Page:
A Local’s Guide to Seattle’s Best Trails

5 of Seattle’s Best-Kept Secret Hikes

Like most Seattleites, our office feels most alive when we’re outside: scrambling to the top of a peak, adventuring through a hidden valley, or trekking through Washington’s greenery. We try to avoid crowds and top 10 lists, and prefer to go off the beaten path and take the road less traveled. To celebrate National Trails Day, here are the trails and hikes that changed our life, created memories we’ll never forget, and will always have a special place in our heart.

Takhlakh Lake at Mt. Adams: Kevin Wilhelm, CEO “This trail is my favorite. It’s family friendly, quiet, and has a brilliant combination of forest scenery, a gorgeous lake and Mt. Adam towering overhead. The 5 mile loop has many side trails and short cuts so you can shorten or extend the hike as you like!”

  1. Takhlakh Lake at Mt. Adams: Kevin Wilhelm, CEO

“This trail is my favorite. It’s family friendly, quiet, and has a brilliant combination of forest scenery, a gorgeous lake and Mt. Adam towering overhead. The 5-mile loop has many side trails and short cuts so you can shorten or extend the hike as you like!”

  1. Oyster Dome: Katie Secrist, Consultant 

“This trail is special for many reasons: (1) it was the first hike of my college career and I’d never felt more free, (2) it was the first date I went on with my soul mate and I’d never felt more giddy, and (3) it was the last view I saw before I said “I do” to my husband when he dropped to a knee at the top of the lookout.

Oyster Dome has it all – the drive to get there is gorgeous, the view at the top is breathtaking (overlooks the San Juan Islands), and the trail is part of a network of trails that span the Chuckanut Mountain range so you can make it whatever you want! While the trail is actually quite short, you ascend very quickly, so be sure to pack water and a few snacks to enjoy at the top! Always remember to pack it in, pack it out.”

 

  1. Spider Meadow and Phelps Basin, and Cape Alava Loop: Ruth Lee, Vice President

“It’s so hard to choose so I went with two. For my favorite summer backpacking trip, I recommend Spider Meadow and Phelps Basin in the Central Cascades. This hike is memorable as it was my first overnight backpacking trip. Don’t be fooled by the name – no spiders here! Only a really nice trail that winds across a few small creeks and streams (excitement!) and breaks out into a beautiful rolling meadow. Keep going a little bit further and you’ll hit the Phelps Basin, a perfect place to break camp, where you’ll be joined by wildflowers, a trickle of snow and whistling marmots!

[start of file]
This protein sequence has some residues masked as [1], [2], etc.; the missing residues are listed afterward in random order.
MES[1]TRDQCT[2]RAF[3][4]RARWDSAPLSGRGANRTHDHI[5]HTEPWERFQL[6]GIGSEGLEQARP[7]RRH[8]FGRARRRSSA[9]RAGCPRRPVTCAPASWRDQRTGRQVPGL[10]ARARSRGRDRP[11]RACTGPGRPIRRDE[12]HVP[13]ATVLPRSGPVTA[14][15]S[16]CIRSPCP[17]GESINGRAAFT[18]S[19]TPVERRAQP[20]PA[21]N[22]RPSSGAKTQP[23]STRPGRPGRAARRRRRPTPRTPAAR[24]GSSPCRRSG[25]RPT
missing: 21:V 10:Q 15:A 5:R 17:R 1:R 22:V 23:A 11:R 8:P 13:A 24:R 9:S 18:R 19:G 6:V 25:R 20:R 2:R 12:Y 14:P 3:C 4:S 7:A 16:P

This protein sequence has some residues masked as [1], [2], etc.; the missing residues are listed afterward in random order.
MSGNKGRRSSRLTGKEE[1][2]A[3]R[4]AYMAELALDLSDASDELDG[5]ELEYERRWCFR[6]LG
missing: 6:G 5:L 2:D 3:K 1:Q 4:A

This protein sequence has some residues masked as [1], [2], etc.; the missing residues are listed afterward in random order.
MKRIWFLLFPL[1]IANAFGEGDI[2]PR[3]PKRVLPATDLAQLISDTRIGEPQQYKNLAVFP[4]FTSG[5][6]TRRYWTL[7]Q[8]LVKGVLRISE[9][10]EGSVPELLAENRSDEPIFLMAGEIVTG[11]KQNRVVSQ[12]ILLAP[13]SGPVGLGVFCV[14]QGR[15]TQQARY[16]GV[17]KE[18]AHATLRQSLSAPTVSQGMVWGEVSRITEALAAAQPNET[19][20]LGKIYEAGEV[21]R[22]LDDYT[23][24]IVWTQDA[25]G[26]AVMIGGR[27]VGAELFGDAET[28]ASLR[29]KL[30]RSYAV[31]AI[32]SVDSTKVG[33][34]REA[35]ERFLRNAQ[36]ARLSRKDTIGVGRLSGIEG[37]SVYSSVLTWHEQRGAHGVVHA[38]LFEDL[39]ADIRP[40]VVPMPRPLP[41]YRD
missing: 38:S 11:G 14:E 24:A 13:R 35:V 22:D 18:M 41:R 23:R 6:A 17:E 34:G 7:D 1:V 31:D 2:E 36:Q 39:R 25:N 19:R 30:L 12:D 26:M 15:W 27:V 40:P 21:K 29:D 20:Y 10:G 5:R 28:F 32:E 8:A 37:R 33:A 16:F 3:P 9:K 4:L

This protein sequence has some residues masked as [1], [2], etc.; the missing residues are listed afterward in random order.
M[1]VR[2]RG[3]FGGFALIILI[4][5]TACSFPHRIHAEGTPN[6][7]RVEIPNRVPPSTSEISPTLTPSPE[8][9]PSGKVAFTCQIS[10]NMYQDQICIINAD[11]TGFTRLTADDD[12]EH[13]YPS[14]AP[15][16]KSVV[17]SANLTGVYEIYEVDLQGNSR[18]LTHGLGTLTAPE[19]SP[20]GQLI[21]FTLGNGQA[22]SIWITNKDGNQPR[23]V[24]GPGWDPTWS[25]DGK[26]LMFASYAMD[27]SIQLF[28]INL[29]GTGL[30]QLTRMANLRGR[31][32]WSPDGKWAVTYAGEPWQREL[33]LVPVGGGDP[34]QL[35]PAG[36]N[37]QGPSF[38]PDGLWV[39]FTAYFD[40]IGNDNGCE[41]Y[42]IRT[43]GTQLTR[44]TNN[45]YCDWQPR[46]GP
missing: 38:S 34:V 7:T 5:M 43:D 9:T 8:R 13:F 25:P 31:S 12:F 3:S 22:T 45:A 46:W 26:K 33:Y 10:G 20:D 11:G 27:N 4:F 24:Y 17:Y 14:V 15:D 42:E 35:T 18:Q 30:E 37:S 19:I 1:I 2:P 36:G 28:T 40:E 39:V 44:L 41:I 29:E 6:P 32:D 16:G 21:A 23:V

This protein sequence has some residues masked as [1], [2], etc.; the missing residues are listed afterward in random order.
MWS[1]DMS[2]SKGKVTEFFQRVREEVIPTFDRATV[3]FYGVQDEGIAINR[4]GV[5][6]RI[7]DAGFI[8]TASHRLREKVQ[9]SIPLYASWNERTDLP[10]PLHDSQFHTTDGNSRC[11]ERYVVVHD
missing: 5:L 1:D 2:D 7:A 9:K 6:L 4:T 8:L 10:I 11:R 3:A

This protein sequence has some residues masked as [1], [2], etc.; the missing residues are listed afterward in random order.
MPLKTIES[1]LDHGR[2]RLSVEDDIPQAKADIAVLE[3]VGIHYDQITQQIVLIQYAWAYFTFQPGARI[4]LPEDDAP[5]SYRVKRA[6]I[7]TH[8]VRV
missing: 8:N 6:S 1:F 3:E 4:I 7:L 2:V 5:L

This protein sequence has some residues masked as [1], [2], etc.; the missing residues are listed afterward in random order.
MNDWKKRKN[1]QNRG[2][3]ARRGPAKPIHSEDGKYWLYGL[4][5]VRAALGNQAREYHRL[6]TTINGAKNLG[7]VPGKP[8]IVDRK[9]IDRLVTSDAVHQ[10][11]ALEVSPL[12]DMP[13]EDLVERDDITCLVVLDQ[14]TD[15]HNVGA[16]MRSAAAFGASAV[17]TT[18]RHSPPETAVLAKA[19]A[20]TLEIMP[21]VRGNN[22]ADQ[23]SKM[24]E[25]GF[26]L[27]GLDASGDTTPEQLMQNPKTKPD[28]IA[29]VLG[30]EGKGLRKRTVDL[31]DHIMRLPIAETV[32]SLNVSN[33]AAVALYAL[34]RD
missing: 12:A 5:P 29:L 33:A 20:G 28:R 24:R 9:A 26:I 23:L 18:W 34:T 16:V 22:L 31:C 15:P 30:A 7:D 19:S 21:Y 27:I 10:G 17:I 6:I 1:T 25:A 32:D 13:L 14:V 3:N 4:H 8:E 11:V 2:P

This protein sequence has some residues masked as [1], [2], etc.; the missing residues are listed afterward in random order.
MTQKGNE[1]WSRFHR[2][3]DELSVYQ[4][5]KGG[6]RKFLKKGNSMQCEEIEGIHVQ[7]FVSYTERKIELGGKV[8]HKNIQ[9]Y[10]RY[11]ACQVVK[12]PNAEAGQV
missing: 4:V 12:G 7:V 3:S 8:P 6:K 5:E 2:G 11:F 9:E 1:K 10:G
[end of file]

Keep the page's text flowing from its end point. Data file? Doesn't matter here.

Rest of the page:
For my favorite coast backpacking trail, I love Cape Alava Loop (Ozette Triangle) in the Olympic Peninsula). One of the more beautiful backpacking trips I’ve been on and the first one where we saw a black bear happily roaming the forest! After a quick hike through the forest, you’ll find yourself hiking along the beach for about 6 miles before hitting Sand Point where you can camp for the night – just make sure you get your permit through the Olympic National Park first, and definitely plan ahead! You’ll want to make sure you time your hike before high tide arrives or you won’t be able to make your destination! Or, if you’re like us and you cut it very close can make for a very adventurous hike! Beautiful evening by the coast with lots of tide pools to explore.”

National Trails Day             

  1. Hurricane Hill: Aniko Knopp, Consultant

“When this scenery is your starting point, what could go wrong? I was just awed by the breathtaking 360-degree views from the Hurricane Hills within the Olympic National Park. In April, this easy hike was extremely rewarding, and windy (I guess the name says it all!) Prepare for some snowy patches along the way and watch out for the countless Chickadees, American Robins and Chipmunks. We were even lucky enough to catch sight of some deer!”

National Trails Day                                        National Trails Day

  1. Van Trump Park and Mildred Point: Petra Barbu, Marketing

“This might be one of the hardest hikes I’ve done, but there’s no better reward than the incredible view at the top. We hiked the trail on one weekend with a friend who was visiting from out of town, and we prepared for a scramble up to the top. The trail is generous and gorgeous, rewarding you at every turn with stunning views on either side, a stunning, thundering waterfall for some cool relief in the middle, and views you can’t beat of Mt. Rainier and fields of wildflowers once you approach Mildred Point. Because it’s a more demanding hike, it’s also practically empty, offering peaceful vistas that seem like they were made just for you. It’s an incredible feeling of accomplishment and satisfaction to reach the top.”